Sinn Fein says will oppose any deal that undermines peace deal

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She raised concern that such a deal could put the Northern Ireland peace process at risk as the Government would no longer be an "honest broker" in the Good Friday Agreement.

"I say that not just because of some of the views of the DUP that, perhaps not all of us, but many of us feel deeply uncomfortable about, but I also say that because of a real concern about the disregard that is being shown for the Northern Irish peace process".

The remarks come amid mounting criticism that Mrs May's proposed deal with the Unionist MPs - needed for the Tories after they lost their majority - jeopardises peace in Northern Ireland.

"A little side bargain to keep Theresa May in power, a temporary little arrangement won't have any integrity and certainly is not as important as the integrity and the needs of the people who live in Ireland".

Sinn Féin, he said, "won't interfere in British affairs".

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"We are consistently making the case that our institutions are under resourced, have been undermined by austerity and need to be properly funded".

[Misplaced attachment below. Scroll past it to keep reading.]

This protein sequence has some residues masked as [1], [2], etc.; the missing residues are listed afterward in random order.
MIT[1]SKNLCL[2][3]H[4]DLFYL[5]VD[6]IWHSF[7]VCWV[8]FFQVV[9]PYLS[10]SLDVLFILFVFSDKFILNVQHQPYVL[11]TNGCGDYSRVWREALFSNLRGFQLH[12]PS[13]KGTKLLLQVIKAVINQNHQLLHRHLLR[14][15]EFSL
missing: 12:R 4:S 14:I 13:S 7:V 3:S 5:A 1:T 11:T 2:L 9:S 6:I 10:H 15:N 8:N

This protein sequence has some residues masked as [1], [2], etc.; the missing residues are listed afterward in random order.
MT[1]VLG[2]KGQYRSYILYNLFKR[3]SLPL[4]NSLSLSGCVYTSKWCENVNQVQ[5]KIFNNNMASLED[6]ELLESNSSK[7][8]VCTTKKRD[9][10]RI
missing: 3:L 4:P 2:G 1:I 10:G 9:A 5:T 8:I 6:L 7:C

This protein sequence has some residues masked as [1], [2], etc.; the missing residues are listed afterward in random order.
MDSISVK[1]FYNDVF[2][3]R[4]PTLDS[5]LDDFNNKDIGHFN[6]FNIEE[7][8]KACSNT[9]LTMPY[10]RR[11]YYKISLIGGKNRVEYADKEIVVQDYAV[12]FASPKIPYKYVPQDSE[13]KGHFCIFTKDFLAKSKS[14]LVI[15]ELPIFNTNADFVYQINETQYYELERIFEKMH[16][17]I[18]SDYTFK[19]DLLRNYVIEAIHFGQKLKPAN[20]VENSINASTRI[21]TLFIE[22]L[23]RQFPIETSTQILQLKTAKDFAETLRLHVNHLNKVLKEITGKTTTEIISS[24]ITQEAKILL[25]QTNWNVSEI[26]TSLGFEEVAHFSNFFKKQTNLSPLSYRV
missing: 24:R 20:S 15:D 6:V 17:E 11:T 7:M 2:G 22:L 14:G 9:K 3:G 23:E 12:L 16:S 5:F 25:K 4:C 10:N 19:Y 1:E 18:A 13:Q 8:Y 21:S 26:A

May's office said Northern Ireland's five main parties would take part, but a spokesman for the DUP did not immediately respond to a request to confirm their participation.

Although elections for the assembly took place in a March, it can only meet if the two leading parties, the Democratic Unionist Party (DUP) and the pro-republican Sinn Fein, agree to work together by appointing a first minister and deputy first minister.

"The prime minister will have to do a lot more to convince us that the DUP tail isn´t wagging the Tory dog", Colum Eastwood, leader of the nationalist Social Democratic and Labour Party (SDLP), said in a statement.

Speaking in London on Wednesday, a senior Conservative official said talks with the DUP are progressing well and there is broad agreement on the principles of the June 21 Queen's Speech, in which the monarch sets out the government's headline plans.